United States District Court, W.D. Wisconsin
ORDER AND ENTRY OF DEFAULT JUDGMENT
WILLIAM M. CONLEY DISTRICT JUDGE
with an in-person hearing on plaintiffs' motion for
default judgment (dkt. #8), the court will now enter judgment
granting plaintiffs: $17, 088.26 in statutory damages for
unpaid federal minimum wage and overtime due under the Fair
Labor Standards Act (“FLSA”), 29 U.S.C. §
216(b); $17, 088.26 in punitive damages for FLSA retaliation;
and $12, 695 in attorneys' fees and costs consistent with
the findings and conclusions set forth below.
Shaungfen Liu and Guangai Xiong filed this action against
defendants Kongfeng Ni, Fugu Eastern Cuisine Inc. and
Ni's American Goldfinch Asian Cuisine Group, Inc.,
alleging violations of the FLSA for defendants' failure
to pay minimum wage and overtime and for Ni's retaliatory
actions. The clerk of court entered default against
defendants on July 5, 2017, after they failed to answer or
otherwise appear in this lawsuit despite having been served.
25, 2017, plaintiffs filed their motion for default judgment
and supporting materials, which their counsel also mailed to
Ni at the address where he had earlier been served
personally. The court held an in-person hearing on
plaintiffs' motion for default judgment on August 23,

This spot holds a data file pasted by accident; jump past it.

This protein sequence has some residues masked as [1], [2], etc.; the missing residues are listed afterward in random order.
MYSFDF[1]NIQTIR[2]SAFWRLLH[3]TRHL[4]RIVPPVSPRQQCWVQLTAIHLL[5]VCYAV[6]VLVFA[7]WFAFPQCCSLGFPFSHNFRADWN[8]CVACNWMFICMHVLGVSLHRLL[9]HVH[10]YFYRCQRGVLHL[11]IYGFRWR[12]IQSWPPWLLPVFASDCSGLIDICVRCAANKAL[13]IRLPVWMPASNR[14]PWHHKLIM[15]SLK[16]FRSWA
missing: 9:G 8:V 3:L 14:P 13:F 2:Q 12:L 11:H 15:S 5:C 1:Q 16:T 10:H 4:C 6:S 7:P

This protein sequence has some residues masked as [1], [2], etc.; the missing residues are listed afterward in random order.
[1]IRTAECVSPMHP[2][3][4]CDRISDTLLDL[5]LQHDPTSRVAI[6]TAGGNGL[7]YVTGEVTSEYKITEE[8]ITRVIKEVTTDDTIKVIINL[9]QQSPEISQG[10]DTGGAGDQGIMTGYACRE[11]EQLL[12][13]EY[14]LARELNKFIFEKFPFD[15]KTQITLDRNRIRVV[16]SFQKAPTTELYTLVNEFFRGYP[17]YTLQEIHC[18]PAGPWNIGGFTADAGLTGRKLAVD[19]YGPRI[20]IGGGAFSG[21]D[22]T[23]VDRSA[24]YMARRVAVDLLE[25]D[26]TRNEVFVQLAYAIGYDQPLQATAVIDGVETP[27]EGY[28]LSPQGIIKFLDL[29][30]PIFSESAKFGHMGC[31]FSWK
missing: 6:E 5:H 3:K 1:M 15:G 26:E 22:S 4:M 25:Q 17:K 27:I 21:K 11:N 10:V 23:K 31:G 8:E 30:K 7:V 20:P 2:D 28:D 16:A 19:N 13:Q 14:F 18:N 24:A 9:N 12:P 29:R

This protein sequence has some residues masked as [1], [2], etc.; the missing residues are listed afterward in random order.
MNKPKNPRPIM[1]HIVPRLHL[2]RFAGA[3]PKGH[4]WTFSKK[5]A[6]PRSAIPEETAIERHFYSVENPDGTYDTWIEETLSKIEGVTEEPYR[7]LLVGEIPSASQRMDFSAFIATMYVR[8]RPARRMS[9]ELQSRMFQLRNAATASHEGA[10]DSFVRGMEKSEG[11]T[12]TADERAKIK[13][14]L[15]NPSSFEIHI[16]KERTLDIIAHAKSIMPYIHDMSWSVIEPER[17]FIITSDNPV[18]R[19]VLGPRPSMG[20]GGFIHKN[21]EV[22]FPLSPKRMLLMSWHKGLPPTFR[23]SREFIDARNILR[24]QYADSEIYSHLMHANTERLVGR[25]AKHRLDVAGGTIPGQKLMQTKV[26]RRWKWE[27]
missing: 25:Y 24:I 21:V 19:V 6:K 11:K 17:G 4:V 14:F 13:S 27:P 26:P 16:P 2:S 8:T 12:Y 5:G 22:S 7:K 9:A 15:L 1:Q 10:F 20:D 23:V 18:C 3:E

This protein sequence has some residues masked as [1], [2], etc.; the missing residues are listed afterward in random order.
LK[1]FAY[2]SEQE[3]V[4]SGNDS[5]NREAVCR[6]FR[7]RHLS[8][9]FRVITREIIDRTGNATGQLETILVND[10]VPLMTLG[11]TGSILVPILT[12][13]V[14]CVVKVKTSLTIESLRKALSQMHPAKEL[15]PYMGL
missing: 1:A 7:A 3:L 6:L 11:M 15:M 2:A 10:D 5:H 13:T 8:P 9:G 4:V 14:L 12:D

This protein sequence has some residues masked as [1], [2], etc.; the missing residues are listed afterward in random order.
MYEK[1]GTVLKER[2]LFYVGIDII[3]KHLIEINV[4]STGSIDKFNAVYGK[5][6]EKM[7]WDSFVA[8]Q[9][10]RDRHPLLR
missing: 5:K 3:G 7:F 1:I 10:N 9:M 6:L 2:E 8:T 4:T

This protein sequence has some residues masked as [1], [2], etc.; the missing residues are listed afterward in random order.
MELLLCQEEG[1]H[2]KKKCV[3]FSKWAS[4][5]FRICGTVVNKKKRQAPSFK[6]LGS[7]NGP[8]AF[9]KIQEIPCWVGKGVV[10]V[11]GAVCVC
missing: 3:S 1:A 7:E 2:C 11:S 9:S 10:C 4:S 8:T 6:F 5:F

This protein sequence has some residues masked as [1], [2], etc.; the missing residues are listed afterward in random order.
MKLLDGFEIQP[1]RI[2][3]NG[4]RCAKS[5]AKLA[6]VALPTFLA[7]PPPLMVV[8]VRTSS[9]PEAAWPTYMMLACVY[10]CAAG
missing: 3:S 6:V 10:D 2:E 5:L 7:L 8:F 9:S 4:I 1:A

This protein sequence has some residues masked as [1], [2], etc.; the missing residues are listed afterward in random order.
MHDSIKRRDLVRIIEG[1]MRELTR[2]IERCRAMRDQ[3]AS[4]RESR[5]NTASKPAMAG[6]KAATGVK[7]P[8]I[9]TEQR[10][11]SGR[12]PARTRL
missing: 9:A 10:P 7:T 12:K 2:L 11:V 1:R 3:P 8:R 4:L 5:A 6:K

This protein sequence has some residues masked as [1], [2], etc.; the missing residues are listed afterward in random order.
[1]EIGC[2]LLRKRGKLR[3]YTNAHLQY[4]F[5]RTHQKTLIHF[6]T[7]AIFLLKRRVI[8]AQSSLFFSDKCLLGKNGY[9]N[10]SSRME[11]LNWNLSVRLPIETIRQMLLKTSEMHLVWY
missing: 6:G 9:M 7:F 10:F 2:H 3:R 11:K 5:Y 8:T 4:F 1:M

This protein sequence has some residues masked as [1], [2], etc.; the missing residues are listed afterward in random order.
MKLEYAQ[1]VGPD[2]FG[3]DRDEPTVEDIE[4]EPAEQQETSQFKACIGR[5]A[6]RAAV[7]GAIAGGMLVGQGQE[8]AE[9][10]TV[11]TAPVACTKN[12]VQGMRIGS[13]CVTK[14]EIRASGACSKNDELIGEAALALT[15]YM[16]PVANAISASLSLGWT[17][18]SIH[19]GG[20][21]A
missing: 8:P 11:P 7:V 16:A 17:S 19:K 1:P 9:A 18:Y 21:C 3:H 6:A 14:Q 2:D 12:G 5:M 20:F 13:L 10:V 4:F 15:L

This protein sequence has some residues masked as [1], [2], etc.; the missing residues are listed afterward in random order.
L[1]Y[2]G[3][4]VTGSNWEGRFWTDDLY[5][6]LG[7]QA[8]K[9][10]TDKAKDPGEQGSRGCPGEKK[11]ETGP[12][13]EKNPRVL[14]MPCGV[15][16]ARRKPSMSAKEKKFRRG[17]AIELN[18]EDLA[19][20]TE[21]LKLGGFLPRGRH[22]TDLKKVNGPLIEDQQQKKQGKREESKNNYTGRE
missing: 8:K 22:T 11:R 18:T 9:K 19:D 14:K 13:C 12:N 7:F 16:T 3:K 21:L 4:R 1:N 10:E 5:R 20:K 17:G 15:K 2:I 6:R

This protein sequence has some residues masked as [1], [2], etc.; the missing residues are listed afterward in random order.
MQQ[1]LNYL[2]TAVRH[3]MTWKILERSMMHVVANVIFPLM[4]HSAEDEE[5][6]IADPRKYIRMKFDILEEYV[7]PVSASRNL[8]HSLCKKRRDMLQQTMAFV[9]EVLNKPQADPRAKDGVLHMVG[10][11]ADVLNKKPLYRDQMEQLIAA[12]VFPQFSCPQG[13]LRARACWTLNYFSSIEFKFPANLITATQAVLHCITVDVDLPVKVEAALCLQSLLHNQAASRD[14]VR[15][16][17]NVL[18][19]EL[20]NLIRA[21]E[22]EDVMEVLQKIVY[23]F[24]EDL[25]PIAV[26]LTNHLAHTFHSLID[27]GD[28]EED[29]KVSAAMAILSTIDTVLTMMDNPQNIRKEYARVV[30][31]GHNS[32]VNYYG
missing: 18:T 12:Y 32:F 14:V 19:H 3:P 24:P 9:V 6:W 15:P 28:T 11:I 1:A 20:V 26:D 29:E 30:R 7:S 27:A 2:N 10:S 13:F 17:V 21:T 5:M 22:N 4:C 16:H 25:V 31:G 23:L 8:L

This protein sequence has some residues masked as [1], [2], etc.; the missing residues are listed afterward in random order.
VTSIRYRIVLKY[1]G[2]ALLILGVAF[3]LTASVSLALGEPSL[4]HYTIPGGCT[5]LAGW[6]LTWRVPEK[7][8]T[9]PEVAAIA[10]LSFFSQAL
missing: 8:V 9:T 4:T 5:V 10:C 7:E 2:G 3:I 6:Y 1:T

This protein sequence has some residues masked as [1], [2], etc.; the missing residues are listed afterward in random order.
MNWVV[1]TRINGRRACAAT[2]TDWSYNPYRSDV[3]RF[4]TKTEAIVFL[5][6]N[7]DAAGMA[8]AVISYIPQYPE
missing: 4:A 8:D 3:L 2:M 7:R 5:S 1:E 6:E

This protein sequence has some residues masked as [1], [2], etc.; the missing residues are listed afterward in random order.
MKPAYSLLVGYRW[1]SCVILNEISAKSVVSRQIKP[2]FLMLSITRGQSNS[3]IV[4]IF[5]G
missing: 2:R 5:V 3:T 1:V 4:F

2017, at which plaintiffs appeared by counsel and defendants
again failed to appear.
court accepts the basic facts as pled in plaintiff's
complaint in light of defendants' default. See
Domanus v. Lewicki, 742 F.3d 290, 303 (7th Cir.
2014) (upon default judgment, “allegations in the
complaint relating to liability are true”). Based on
plaintiffs' submissions, as well as counsel's
statements at the hearing, the court makes the following
findings of fact and conclusions of law.
Defendant Kongfeng Ni is the owner of Fugu Eastern Cuisine,
Inc., and Ni's American Goldfinch Asian Cuisine Group,
Plaintiffs entered into separate agreements with Ni by which
they would each work open-to-close shifts at his restaurant
in Madison, Wisconsin, in exchange for monthly wages, as well
as room and board at a property he owned in Madison.
Plaintiffs each worked 39 days, each for a total of 248 hours
at minimum wage and 227 and a half hours of overtime, for
which they received no wages from defendants.
Ni informed plaintiffs verbally that he was terminating their
employment on April 3, 2017, and that he was not going to pay
them any wages because he did not have the money to do so and
because plaintiffs were required by law to pay income taxes
before receiving any wages.
Plaintiffs informed Mr. Ni on April 7, 2017, that they had
contacted an attorney to pursue an unpaid wage claim against
him. Later that same day, he served them with an eviction
notice stating, contrary to their earlier agreement, that
plaintiffs owed $2, 014 in back rent.
April 14, 2017, Mr. Ni constructively evicted plaintiffs by
shutting off the electricity in their apartment.
Pursuant to 29 U.S.C. § 216(b), each plaintiff is
entitled to $4, 272.07 in unpaid minimum wage and overtime
compensation, as well as an equal amount in liquidated